07 October 2022 First symbolic exchange between the Chinese performer and the Russian dissident: public talk introducing the new exhibition.
Such a non-rhetorical, sensible and topical passing of the baton as that which took place yesterday morning in Brescia between the Chinese artist Badiucao and his dissident colleague Victoria Lomasko had rarely been seen. Not least because, as Elettra Stamboulis, the curator of these exhibition projects gathered under the name "Art and Rights", pointed out in the Sala Giudici in Palazzo Loggia, although there are still artists who are 'courtiers of power' even today - in both democratic systems and authoritarian regimes - there is no doubt that the true expressive need of contemporary art is now to keep the light on rights alive.
In this direction, the Municipality of Brescia, Fondazione Brescia Musei and Festival della Pace are pulling straight ahead: this is the third important episode after "We will also have better days - Works from Turkish prisons" by the artist Zehra Dogan in 2019 and "China is not near - Works by a dissident artist" by Badiucao in 2021, with the attendant diplomatic turmoil. Now the spotlight will be on Victoria Lomasko's brilliant intelligence: big eyes like beacons of light on a lean body that conveys tenacity and steadiness, as it did yesterday in her dialogues with journalists.
A project that began long before 24 February 2022
"Despite the international current events, we have managed to fulfil our commitments to 'Art and Rights'," remarked the director of Brescia Musei Stefano Karadjov, adding that "in its very installation, the exhibition will itself be a work of art". A project that began long before the dramatic February of this year. From Friday 11 November 2022 to Sunday 8 January 2023 the Museo di Santa Giulia will host for the first time in Italy the solo exhibition of the dissident artist, who left Russia last March after the invasion of Ukraine. 'The Last Soviet Artist' will open the Brescia Peace Festival. This is a great triptych on civil, political, and artistic freedom in the world, because as the deputy mayor and councillor for culture Laura Castelletti emphasises, 'reaffirming that the city wants to be the capital of rights, in defence of democracy and in opposition to dictatorships, is even more important in 2023 as the capital of culture with Bergamo'. And the date of 12 October is a fixed point in the discourse: in fact, on Wednesday at 6.00 p.m., a talk open to the public will be held at Palazzo Loggia, in the Vanvitelliano salon, precisely to present the exhibition and the stylistic signature of the author, performer and also writer.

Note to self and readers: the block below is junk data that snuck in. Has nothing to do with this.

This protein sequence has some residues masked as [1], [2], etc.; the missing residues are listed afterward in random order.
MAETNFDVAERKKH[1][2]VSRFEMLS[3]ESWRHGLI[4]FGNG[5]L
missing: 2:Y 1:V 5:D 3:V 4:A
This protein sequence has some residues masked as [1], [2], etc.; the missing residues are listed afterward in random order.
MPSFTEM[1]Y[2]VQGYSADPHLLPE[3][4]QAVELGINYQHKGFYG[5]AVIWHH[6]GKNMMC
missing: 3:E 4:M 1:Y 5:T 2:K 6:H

12 October and the precedent with Turkish artist Zehra Dogan
It was on that date that Zehra Dogan created the work in the Brescia museum in which she portrayed the Syrian Kurdish activist Hevrin Khalaf, slaughtered on the border with Turkey. And now, on the 12th of this month, before the talk, the work that Badiucao donated to Brescia Musei will be unveiled in the office of the President of the City Council and the Peace Festival, Roberto Cammarata. "Unfortunately for the first time the artist we are hosting comes from a country at war. In the past we could talk about oblique participation in conflicts,' explains Cammarata, 'now we are talking about the invasion of Ukraine. And in doing so we take up Mattarella's beautiful statement in Assisi: peace, freedom, democracy and justice are defended with means of peace, freedom, democracy and justice'. Means 'consistent with the ends'. On that day, Victoria Lomasko and Badiucao will be present in the hall, as they were yesterday, for the handover, which during the dialogue with the citizenship will demonstrate all its concrete and symbolic value. Badiucao arrived from Australia for this purpose. Incursions into the contemporary are of two different types, recalls Francesca Bazoli, president of Fbm. "There is the archaeological contemporary that resemantises our classical heritage, as in the case of Isgrò's exhibition. And there is this other great strand. Just think of the Venice Biennale, to understand the centrality of a discourse that allows dissidents to express themselves as artists'.
Mayor Del Bono: "Human rights are inalienable and not concessions of states".
"We need to turn on many beacons, shine a lot of light," recalls mayor Emilio Del Bono, who cited La Pira, Rosmini and Pope Francis to reiterate that "human rights are inalienable and not concessions of States. After the abyss of the Second World War it seemed impossible "but what is written in the 1948 Declaration is taken with a pike. Therefore what is being done in Brescia has great historical value: these exhibitions will not quickly pass into oblivion'.